BY GIBSON JOHNS
If 1989 ends up being the album that I and many others expect it to be, then gone will be the days of the country duds that Taylor Swift used as fillers on Red.
BY COSMO PAPPAS
This Friday, the doors to the Keene Theater of the Residential College will welcome German-speaking and non-German-speaking guests alike for an open workshop with Tanz Tangente.
BY CHLOE GILKE
Network television isn’t dead. It’s alive and thriving, though its face is no longer recognizably white or male, nor is its programming comparable to whatever was airing ten years ago.
BY GILLIAN JAKAB
This Thursday evening in the Michigan Theater, University organizations The Penny Stamps Distinguished Speaker Series and the Weiser Center for Emerging Democracies are co-presenting the Pussy Riot/Zona Prava member’s lecture “Punk Prayer.”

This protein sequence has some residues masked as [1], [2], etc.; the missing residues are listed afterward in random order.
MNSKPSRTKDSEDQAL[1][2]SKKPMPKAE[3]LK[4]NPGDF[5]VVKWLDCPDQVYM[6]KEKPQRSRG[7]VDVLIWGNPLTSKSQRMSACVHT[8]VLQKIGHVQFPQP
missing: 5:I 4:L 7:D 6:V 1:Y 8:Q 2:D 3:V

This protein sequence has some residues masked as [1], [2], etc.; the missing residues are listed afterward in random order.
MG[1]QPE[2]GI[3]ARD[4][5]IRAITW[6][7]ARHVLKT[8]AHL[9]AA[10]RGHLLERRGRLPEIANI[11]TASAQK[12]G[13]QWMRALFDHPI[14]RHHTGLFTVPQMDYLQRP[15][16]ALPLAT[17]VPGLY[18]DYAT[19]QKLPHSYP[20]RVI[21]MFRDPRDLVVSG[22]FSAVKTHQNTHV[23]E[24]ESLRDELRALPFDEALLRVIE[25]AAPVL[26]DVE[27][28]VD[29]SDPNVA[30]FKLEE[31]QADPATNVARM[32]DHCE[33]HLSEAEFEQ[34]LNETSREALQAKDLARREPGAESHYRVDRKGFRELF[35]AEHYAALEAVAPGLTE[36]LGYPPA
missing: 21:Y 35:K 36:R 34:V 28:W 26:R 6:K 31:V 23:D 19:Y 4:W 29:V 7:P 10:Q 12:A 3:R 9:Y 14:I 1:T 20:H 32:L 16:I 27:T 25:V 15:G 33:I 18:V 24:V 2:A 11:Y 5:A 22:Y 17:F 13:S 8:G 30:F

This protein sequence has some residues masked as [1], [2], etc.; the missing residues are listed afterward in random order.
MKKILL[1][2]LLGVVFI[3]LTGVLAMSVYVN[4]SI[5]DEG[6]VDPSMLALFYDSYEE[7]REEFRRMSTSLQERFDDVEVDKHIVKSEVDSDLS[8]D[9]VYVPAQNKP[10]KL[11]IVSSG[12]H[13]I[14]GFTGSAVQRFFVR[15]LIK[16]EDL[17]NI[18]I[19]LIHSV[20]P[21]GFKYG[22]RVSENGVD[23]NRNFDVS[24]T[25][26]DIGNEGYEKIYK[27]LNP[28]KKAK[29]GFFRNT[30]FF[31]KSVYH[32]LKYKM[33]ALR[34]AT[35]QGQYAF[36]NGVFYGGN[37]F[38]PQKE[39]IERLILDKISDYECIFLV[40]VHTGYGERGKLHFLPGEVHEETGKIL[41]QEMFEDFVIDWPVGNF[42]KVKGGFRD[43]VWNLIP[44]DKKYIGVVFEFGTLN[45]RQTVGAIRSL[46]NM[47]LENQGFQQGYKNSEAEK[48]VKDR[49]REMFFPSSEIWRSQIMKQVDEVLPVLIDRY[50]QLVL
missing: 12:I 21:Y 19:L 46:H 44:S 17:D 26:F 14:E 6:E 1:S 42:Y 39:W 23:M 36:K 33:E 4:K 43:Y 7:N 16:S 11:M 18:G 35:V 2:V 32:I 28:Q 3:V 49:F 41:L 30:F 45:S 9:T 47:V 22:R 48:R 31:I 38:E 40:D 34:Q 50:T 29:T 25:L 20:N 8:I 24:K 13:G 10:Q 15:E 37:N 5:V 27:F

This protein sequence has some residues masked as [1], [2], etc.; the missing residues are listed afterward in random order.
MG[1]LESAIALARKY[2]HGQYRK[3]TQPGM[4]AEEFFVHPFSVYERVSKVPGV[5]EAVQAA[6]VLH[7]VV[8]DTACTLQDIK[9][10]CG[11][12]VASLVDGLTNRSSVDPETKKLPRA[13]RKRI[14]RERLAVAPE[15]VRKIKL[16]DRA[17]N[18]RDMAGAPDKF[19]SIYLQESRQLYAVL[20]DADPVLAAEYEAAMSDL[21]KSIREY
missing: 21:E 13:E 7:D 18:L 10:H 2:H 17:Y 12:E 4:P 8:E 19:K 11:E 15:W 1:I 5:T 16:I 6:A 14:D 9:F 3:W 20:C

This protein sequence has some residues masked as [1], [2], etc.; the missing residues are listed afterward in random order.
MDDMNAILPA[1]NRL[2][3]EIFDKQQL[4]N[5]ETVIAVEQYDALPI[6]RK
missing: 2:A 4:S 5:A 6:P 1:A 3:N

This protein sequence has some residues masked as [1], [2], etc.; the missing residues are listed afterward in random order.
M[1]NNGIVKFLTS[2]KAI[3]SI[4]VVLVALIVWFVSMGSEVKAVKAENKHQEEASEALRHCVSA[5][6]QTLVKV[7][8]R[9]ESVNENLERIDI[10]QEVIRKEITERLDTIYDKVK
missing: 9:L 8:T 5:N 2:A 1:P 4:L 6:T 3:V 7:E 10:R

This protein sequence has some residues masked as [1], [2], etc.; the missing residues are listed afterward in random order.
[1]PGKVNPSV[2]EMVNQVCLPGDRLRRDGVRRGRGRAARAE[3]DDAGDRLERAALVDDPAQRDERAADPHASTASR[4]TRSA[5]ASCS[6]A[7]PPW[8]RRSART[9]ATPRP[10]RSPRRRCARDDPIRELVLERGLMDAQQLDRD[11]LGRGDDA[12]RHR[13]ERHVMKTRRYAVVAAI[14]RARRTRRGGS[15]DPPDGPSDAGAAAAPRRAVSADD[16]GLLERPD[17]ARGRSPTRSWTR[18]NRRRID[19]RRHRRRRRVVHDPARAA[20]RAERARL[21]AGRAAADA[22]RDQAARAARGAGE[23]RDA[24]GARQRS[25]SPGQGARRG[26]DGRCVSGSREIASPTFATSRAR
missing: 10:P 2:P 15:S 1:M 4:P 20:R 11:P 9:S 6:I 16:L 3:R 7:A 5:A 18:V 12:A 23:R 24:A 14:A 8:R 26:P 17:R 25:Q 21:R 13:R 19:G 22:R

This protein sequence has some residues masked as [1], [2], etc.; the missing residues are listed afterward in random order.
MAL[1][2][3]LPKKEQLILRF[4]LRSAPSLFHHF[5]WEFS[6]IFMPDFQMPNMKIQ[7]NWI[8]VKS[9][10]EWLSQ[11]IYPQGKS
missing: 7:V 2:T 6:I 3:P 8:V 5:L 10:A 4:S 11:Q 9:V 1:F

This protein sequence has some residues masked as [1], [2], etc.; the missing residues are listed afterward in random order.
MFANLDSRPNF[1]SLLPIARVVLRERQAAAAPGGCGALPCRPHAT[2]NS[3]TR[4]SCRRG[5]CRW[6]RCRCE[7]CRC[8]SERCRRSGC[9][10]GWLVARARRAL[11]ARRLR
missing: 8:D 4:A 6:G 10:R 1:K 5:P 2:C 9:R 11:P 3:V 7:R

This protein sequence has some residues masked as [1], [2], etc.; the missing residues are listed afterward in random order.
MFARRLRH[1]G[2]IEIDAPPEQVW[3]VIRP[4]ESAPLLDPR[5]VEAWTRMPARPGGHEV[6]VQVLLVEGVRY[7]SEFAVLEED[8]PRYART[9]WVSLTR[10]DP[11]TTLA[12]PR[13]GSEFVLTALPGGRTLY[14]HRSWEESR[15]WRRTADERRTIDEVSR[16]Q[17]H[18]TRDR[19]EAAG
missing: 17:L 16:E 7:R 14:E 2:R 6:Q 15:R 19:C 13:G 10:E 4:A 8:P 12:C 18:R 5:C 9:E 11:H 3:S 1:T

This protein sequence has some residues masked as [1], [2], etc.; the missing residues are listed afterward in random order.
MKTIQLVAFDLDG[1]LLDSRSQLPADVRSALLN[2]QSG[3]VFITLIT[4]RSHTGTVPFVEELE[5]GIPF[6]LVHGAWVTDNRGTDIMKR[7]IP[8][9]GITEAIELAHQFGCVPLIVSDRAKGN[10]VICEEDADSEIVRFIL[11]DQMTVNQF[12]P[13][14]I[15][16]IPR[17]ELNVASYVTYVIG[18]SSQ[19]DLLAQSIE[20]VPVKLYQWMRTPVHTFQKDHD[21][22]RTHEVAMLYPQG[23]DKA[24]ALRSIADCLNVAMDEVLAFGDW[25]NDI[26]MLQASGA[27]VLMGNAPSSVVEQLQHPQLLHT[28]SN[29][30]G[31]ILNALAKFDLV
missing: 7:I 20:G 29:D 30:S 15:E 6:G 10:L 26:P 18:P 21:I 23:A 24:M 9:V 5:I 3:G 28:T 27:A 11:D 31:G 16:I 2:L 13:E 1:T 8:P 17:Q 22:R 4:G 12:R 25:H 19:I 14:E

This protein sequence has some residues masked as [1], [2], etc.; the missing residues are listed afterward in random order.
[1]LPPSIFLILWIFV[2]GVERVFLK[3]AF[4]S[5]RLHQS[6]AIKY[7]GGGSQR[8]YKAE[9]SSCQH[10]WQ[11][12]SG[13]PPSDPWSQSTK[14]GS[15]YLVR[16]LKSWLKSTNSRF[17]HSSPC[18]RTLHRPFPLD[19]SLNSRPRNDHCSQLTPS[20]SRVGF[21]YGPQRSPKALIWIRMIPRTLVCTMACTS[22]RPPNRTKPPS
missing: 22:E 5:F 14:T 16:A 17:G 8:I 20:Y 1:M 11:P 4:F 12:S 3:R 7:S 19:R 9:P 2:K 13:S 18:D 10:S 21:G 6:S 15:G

BY EMILY BODDEN
The resounding message was that women are stronger, more capable and more deserving of self-love than they usually give themselves credit for. And throughout everything, Oprah continued to promote her message that “you can.”
BY AMELIA ZAK
In releasing their unexpected Songs of Innocence, U2 has “beyoncé’d” a well-written, nostalgic and at times powerful album.
BY JOOHYUN YU
Students on The Diag express their personalities through their outfits.
BY NATALIE GADBOIS
Wilde’s photo illustrates a modern Madonna – her face calm, her waist already thin, even her breasts sans stretch marks. Her baby is naked and glowing, a paragon of infant innocence and grace. What purpose does this humble-brag serve?
BY CATHERINE SULPIZIO
Can you watch “Z Nation” for its video-game style gore and bombard of nonstop action? Sure, but it’s almost more fun to look beneath that and probe at the plight of the Living Dead.
BY GIANCARLO BUONOMO
Now if New York and Chicago, whose hot dog rivalry is the stuff of legends, independently issue damning indictments of ketchup, then that should be a pretty good indicator of how universally hated ketchup is by wiener enthusiasts. But this universal hatred is precisely what is so weird about ketchup-phobia.
BY GRACE PROSNIEWSKI
To be illiterate is to be disenfranchised from one of the most powerful forms of imagination. It makes language a prison when it should in fact be a site of transformation, of transcendence.